American Rum Report #9 — June 21, 2019
I've got several exciting developments to get to this week, but before we jump in here's a quick question for you:
Do you know anything about an extinct New Orleans rum company called Pontalba Rum?
If the name rings a bell, you might have seen it in a 1937 Don the Beachcomber recipe included in Jeff Berry's wonderful book Potions of the Caribbean:
Beyond this mention and a couple of articles that provide similar info (shoutout to the Atomic Grog), I've struggled to find any substantial details on the brand—but I'm dying to know more! By the early 20th century there weren't all that many American rum distilleries left. And the ones that were left certainly weren't showing up in early tiki recipes from Donn Beach.
I've found tons of advertisements for Pontalba in old newspaper editions from all over the U.S., so the brand had fairly wide distribution:
The only other noteworthy detail I've found so far is that the company was started by J. Marion Legendre, who created the famous New Orleans absinthe substitute Herbsaint.
(As Jeff Berry mentioned, Pontalba Rum from New Orleans is not to be confused with Ron Pontalba, a separate modern brand. Although it's perhaps worth noting that the Ron Pontalba trademark is owned by the Sazerac Company, which currently produces Herbsaint. The Sazerac Company purchased J.M. Legendre & Co. in 1949.)
So if you know anything about Pontalba or know where I might find more information on it, shoot me a reply to this email and let me know!
Now, on to the report.
~ In This Report ~
#1: Montanya's Karen Hoskin opens up about the debates swirling around the rum community 👏
#2: Privateer has switched up their sugar source, and is working on a new expression 🌱
#3: A Privateer release is also 1 of 10 nominees for the "Best New Spirit or Cocktail Ingredient" award at Tales of the Cocktail's Spirited Awards (and 3 of the other nominees are rum, too!) 🍹
#4: Florida rum maker Marlin & Barrel is undergoing a $1+ million expansion that includes the installation of a continuous column still 💸
#5: Dogfish Head Distilling is expanding distribution to Pennsylvania 🚚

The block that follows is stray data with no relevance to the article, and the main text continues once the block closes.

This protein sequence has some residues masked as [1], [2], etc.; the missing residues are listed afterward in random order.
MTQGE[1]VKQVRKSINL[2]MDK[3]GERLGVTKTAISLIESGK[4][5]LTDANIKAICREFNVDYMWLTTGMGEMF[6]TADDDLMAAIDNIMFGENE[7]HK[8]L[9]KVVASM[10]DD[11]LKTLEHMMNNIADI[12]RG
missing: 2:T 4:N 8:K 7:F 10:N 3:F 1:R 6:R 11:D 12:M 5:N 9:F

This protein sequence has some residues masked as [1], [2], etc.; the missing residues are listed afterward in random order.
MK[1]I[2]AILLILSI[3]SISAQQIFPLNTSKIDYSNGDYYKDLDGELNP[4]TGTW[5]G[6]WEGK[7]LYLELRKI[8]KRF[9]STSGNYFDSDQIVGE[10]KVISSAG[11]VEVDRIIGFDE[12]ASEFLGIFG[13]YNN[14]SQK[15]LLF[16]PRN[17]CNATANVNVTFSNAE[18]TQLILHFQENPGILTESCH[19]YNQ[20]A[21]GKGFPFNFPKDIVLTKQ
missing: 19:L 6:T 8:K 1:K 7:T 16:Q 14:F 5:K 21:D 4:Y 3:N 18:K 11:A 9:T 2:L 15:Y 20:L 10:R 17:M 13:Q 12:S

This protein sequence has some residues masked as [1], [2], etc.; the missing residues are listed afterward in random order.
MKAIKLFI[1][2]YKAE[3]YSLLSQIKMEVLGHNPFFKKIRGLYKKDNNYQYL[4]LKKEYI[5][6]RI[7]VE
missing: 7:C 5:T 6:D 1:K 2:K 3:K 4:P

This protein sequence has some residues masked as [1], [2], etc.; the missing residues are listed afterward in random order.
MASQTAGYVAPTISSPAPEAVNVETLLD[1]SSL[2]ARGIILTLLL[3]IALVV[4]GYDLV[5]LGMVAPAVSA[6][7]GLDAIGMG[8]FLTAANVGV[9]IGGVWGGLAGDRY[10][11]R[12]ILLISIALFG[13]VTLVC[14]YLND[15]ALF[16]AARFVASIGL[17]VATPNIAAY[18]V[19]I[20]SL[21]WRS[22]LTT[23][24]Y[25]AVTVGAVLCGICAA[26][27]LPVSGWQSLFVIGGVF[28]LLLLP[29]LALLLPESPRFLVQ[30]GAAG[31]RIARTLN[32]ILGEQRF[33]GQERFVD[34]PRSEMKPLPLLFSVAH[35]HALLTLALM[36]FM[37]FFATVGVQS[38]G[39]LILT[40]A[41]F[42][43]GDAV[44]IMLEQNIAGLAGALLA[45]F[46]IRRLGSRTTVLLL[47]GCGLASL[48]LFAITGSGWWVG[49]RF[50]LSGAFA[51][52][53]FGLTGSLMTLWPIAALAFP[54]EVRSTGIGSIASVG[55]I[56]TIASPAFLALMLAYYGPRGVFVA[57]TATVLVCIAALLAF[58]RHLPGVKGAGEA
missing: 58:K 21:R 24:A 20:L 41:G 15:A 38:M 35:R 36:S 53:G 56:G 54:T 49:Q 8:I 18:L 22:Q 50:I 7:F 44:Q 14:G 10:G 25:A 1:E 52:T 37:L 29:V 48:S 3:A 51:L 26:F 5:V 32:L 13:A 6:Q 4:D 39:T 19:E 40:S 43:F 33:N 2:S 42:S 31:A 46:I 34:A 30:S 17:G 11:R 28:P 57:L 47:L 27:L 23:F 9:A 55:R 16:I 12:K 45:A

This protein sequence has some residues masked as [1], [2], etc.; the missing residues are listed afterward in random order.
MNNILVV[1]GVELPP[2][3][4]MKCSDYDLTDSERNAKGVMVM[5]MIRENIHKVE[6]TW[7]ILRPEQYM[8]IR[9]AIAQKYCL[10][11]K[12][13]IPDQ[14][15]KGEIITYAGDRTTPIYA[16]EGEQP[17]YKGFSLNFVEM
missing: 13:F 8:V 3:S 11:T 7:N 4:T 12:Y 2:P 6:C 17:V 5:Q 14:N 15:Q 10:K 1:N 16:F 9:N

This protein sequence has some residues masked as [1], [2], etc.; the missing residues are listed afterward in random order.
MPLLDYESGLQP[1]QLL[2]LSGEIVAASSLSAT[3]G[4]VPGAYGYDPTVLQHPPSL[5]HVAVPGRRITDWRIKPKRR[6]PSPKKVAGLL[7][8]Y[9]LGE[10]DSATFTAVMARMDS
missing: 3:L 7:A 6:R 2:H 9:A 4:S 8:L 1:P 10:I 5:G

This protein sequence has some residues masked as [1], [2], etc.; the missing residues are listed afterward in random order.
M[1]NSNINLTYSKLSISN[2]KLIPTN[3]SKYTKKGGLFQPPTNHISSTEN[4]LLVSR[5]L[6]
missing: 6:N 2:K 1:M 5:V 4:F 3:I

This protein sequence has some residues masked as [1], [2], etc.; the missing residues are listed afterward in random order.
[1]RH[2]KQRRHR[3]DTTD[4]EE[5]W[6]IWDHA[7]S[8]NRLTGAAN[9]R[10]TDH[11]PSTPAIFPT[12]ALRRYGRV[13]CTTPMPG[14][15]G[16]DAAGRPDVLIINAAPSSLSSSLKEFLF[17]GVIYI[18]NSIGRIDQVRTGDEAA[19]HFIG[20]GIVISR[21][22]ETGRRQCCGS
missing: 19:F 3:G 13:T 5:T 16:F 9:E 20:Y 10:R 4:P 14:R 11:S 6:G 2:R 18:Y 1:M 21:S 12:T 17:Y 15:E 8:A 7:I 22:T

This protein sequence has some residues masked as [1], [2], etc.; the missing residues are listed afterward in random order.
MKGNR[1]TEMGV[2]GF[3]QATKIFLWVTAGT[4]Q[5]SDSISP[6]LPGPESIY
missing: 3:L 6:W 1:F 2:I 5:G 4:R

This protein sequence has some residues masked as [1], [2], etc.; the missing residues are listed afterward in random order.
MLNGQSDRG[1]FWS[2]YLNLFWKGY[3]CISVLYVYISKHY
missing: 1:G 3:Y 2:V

#6: In case you missed it—my interview with Jaime Windon, co-founder and distiller at Lyon Distilling in Saint Michaels, MD 📝
#1: Montanya Distillers founder Karen Hoskin provided the kind of thoughtful, measured perspective that's so often missing from rum debates in an interview published on the distillery's website
I love conversations about rum.
But with increasing frequency, I hate conversations about rum on the internet (particularly on a certain social networking site).
This interview with Karen Hoskin touches on so many of the reasons why, and also offers plenty of insightful thoughts on everything from TTB regulations and categorization efforts to sweetened rums and transparency.
You should read the whole interview (it's a two-parter!), but I've included several of my favorite excerpts below:
On viewing rum as a continuum instead of putting people down for their tastes:
"When we enter a new arena or topic, we all step onto the continuum in different places. As we learn, our thinking evolves and we move along that continuum. There is no one who has simply “arrived” on day one. We often don’t realize we stepped onto a continuum until we look back and realize how much more evolved our information, perspective or opinion has become.
"When I stepped onto the continuum of rum in 1989, I did so with Old Monk rum from India. Is it my favorite rum today? Not even close. But it was the first rum that got me excited about learning more and trying other rums. (And it happened to be the only rum on that shelf.)
"If someone had told me that my palate was uncultured or un-evolved, or that Old Monk wasn’t an example of fantastic premium rum, I might have walked away and discarded the entire category. If I had been told that Old Monk was over-sweetened and over-colored, I may never have developed the 30-year love affair I have had with the spirit. With that first taste, all I knew was that I liked it. I lived blissfully unaware that there was a continuum in the world of rum, that someone might be disparaging of my choice, or that my tastes might evolve."
On how the TTB could improve its standards and regulations for the rum category:
"Historically in America, the TTB (Alcohol and Tobacco Tax and Trade Bureau) has had so few requirements for defining rum. As a result, many factory rums have been promoted as 'craft.' Some craft produced rums have been misconstrued as factory produced because of the types of stills they are made on. For example, people mistake a column-distilled rum as factory produced and a pot still rum as craft, distinctions that are not necessarily accurate.
"I believe we could do better with a set of questions, the answers to which illuminate the characteristics of each rum. The answers might look like this:
'This rum is made from fresh pressed sugarcane juice from Martinique, pot distilled on Portuguese Hoga copper pot stills using steam jackets, aged for 6 years in American white oak that previously held whiskey using the solera method, proofed with water collected from rain. A small amount of caramel is added at bottling time.'
"Any distillery that wishes to add additional subtlety or detail may of course do so. This would be a big improvement over the current US requirement that we report only ingredients comprising over 2% of the formula."